It was a privilege to enjoy this celebration in this setting, just as it has been a privilege to be a Veranda advertiser and groupie. It made me feel all grown up and important.
Thanks for reading my blog, and be well!
List Price: $9,750 (Original: $11,000)
Spectrum Ltd. has been manufacturing their beautiful acrylic pieces outside of Washington, DC for over thirty years, and Niermann Weeks is pleased that we now represent the Spectrum Collection in both our New York and Washington, DC showrooms. For more information, please contact our sales associates in New York at 212.319.7979 or in Washington, DC at 202.488.1220. You can also email us at email@example.com.
This week, the Hearst Magazine Group unveiled the fifth annual Designer Visions: Cinema Style at 1212 Fifth Avenue. New York has served as the backdrop for some of cinema’s most stylish movies. Now, House Beautiful, Town&Country and Veranda magazines – along with some of today’s most celebrated designers – have created three spectacular residences inspired by three classic films. Overlooking Central Park, the residences were designed by Jesse Carrier and Mara Miller for Town & Country (inspired by Igby Goes Down), Heather Moore for House Beautiful (inspired by Factory Girl), and Thomas O’ Brien for Veranda (inspired by Someone to Watch Over Me).
The public has three opportunitues to tour the residences this month. Each donation of $35 provides admission, and all proceeds benefit The Art of Elysium, a non-profit organization that delivers the gift of creativity to hospitalized children.
WHEN: October 9, 15, or 16, 2011 11:00 am – 4:00 pm
WHERE: Designer Visions: Cinema Style residences
1212 Fifth Avenue (at 102nd street), New York, NY
WOW! That’s it in a nutshell. I haven’t been to a design function in twenty years that was so well promoted and attended. Joe and I had to push through the crowds just to enter the building, had to wait for an empty elevator, and had to push through the crowds in the halls and in our own showroom. My heart was tripping with joy.
Our sign on the ninth floor.
The view of our showroom from the hallway with our Andres in the purple cardigan helping a customer Andres has been with us since we opened our first Manhattan showroom, and his product knowledge is as immense as his courtliness.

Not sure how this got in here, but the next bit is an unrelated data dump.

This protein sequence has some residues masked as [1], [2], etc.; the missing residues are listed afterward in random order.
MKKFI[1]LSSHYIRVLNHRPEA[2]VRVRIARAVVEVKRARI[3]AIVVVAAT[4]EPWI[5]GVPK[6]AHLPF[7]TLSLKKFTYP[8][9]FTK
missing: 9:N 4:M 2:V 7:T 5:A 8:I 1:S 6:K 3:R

The beautiful rugs in this room and throughout are on gracious loan by Stephanie Odegard, whose showroom is also in The News York Design Center.
Just inside the door, to the right of this photo, my daughter Eleanor created a vignette that she knew would please me. Our Gabrielle Chair and Ottoman are right there as a comfy, elegant spot from which I could greet our visitors. To the left stands a Henry Royer Side Table holding our Chinoiserie Tulipiere. Joe designed the plant holder as a Chinese pagoda in honor of Charlotte Moss, who like me loves all things Chinese and all things floral.
The plant holder includes a water well in each level, so mine at home displays seasonal flowers: asters right now, and at other times pansies, tulips, miniature irises, roses, daisies, etc.
A lovely customer at the opening bought this diptych Rolling Pathway by Douglas Freeman. I like this vignette for its composition of samples from our various vendors. Including Douglas’s work, you see Niermann Weeks’ Octagonal Mirror, Spectrums’ Edinburgh acrylic table, and Henry Royer’s Frisson Hall Table.
Our Lighting hung through the showroom, and here glows over our ever-popular Steel Four Post Bed with the Fantome Bench at its foot. The bed rests on another outstanding Odegard carpet and is flanked by a pair of our Danish Commodes. The Sienna Chair is by Gemelli Reproductions.
The New York Design Center directory scheduled my daughters Claire and Eleanor for demonstrations from 3-9 pm – oh their aching feet! Claire showed how we by hand wire and attach the beads to our chandeliers, and Eleanor applied silver-leaf on various items to show a step in our processes. As a proud mama, I greedily enjoyed hearing customers sing their praises.
Eleanor had already silver-leafed three of our Baccello Mirrors as door prizes.
Congratulations to our lucky winners!
- Dane Pressner from D’Aquino Monaco, firstname.lastname@example.org
- Heather Hickling from Jaime Drake Design Associates, email@example.com
- Suzana Monacella from McMillen, firstname.lastname@example.org
To add to our evening, Traditional Home sponsored a book signing by Matthew Patrick Smyth of his new book Living Traditions. Trad Home’s editor Ann Omvig Maine introduced Matthew before his hand started cramping from all the book-signing he did.
Joe and I stood ready to refill Matthew’s glass of sparkling water. Don’t we look absurdly happy?
Our friend John Danzer from Munder-Skiles of the fabulous garden furniture, also came up to chat with Ann and with a startled looking Joe. Joe should know that my camera is ever-ready!
Our opening was big enough news to attract interior designer/blogger Elizabeth Orgera from Shorely Chic in Darien, CT. Now that’s cool.
Tomas Georgi, the newest member of the NW team, stopped giving tearsheets for a moment so I could include him in this blog.
Joe and I finally left for a party featuring a great bluegrass band, BBQ, and cornbread. We abandoned our daughters who doggedly continued their demonstrations for all comers.
Even the Chrysler Building cheered Joe and Me on, as we trudged to our hotel.
When I left for the train home the next morning, I got to see public health at work in Penn Station. The free clinic for flu shots attracted as many people as the NY Design Center had the night before.
Thanks for reading my blog, and please do come see our digs at The New York Design Center (at Lexington Avenue between 32nd and 33rd streets). Tomas and Andres are expecting you.
Websites for you to check out:
For starters, I hurt myself, so had to spend eight weeks swanning around like a Victorian invalid. I don’t know how those Victorian ladies managed to sit around all day, reading interminable novels and sipping tea. The corsetry alone would have killed me. Towards the end, however, things got more exciting.